Just like data center solutions must be considered top to bottom with overlays and underlays, the same is true in the WAN, but because underlay transport is sparser and more expensive to build out in the WAN than in the data center, it’s critical to get right.
The new multicloud-ready enterprise backbone will align with the backbone for the Internet of Clouds. For enterprises with data centers in the co-los, this happens naturally to some extent with data center interconnect (DCI) routing. But even without co-located data center infrastructure in a given region, strategically co-located WAN routing regions enable fast on-ramps to surrounding clouds and express routing to clouds in other geographies via the superhighway. There’s a stark contrast here to the previous strategy of choosing points of routing at enterprise sites. Supporting this transition and future state, Juniper Networks offers a robust routing portfolio with dynamic optimization for large WANs using SDN orchestration from NorthStar.
For smaller enterprises that don’t own or manage a backbone, the underlay path is still possible to manage using SD-WAN policies. Contrail SD-WAN provides the flexibility of internet breakouts at both the branch and hub sites. Hub sites can be placed anywhere, but are optimal in co-los and carriers with fat on ramps to many SaaS and public clouds. Contrail SD-WAN helps operators monitor and optionally dynamically adapt application traffic to the best application quality of experience. Changing the branch WAN link used per application flow doesn’t fully control the path to the destination, but it’s the next best thing. If you’re interested in our 5-step framework that focuses more on SD-WAN, then look to the enterprise branch-to-multicloud journey.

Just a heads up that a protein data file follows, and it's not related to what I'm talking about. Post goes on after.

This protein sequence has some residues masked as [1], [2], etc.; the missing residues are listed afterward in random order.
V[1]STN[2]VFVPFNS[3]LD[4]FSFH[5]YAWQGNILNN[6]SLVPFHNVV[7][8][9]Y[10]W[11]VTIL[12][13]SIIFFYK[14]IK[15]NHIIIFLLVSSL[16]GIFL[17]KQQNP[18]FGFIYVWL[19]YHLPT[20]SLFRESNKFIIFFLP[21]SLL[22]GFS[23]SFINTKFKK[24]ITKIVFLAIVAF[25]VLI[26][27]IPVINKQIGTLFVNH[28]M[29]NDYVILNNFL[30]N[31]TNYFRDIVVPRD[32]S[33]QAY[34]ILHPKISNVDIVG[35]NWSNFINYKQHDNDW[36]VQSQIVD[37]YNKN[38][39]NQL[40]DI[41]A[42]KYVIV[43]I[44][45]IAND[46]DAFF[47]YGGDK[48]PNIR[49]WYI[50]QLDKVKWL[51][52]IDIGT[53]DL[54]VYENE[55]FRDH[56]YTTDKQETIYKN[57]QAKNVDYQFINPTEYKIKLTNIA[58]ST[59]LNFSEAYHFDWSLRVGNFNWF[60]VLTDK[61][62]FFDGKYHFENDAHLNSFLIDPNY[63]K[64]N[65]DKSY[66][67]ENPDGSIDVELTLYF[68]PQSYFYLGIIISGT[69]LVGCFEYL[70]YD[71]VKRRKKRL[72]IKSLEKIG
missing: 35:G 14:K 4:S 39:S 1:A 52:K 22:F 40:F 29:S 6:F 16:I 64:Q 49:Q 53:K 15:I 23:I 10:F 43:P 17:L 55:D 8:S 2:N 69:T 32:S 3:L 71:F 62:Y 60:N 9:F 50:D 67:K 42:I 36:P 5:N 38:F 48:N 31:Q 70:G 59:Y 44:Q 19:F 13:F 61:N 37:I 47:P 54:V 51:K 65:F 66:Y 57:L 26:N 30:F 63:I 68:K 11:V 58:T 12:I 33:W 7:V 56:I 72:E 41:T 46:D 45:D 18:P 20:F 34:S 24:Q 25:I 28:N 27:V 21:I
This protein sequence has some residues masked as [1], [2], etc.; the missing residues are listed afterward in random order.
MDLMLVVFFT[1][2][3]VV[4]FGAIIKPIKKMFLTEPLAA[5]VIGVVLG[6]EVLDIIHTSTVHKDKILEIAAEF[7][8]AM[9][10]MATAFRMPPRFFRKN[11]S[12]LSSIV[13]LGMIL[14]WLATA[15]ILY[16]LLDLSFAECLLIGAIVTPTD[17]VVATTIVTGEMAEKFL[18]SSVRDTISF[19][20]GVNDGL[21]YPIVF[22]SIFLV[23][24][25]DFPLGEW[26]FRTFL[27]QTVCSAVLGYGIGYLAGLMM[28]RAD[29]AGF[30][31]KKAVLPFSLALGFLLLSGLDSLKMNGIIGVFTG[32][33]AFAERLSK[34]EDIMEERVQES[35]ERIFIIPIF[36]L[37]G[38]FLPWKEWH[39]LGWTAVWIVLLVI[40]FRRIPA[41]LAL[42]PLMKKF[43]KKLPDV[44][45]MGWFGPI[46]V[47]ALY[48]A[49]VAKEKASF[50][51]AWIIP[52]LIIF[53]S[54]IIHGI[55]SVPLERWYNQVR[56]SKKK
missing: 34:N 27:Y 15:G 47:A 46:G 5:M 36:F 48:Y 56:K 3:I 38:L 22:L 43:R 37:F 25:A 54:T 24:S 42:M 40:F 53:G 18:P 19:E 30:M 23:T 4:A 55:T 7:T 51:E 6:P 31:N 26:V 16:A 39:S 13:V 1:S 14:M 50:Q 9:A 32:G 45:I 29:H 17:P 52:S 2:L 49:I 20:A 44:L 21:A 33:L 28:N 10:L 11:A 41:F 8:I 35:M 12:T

Enterprise WAN 5-Step Migration Framework
As discussed above, the legacy WAN model was anchored in the sites of business instead of the cloud. Step 1, called Site-based, starts here with familiar manual routing and operations, as well as an architecture of scale-up instead of scale-out routing. It focused on WAN egress through one or few internet peers.
Moving to step 2, called Cloud-based, the main change is in rewiring the enterprise for the Internet of Clouds—indeed for multicloud. This involves direct connections into public cloud providers, and for multicloud, anchoring the WAN in the co-lo providers is increasingly commonplace. The cloud side of the WAN is where traffic is densest, but there are also multiple and hybrid links on the WAN edge in the campus and branch. Here, SD-WAN manages these multiple links with simplicity, particularly in the humble branch where IT staff, let alone network engineers, are uncommon.
At the operations-driven step 3, we see enterprises employing SDN capabilities beyond SD-WAN: in the WAN underlay and for DCI too, as we just announced today. While SD-WAN at step 2 provides partial visibility, especially into application traffic at SD-WAN edges, step-3 visibility is about observability and control end to end and top to bottom in the WAN.
Even for advanced large enterprise IT organizations, step 3 is uncommon today, but within reach. At step 4, we believe that the WAN orchestration will be driven and aligned, not only with networking and IT operations, but also with the business, controlling aggregate traffic flows with peering orchestration and dynamically optimizing WAN QoS and bandwidth for applications and business patterns.
As with every 5-step framework for a place in network, the journey ascends to secure and automated multicloud at step 5 where NetOps and SecOps workflows and policies are well aligned and automated to the business and between all the other places in network.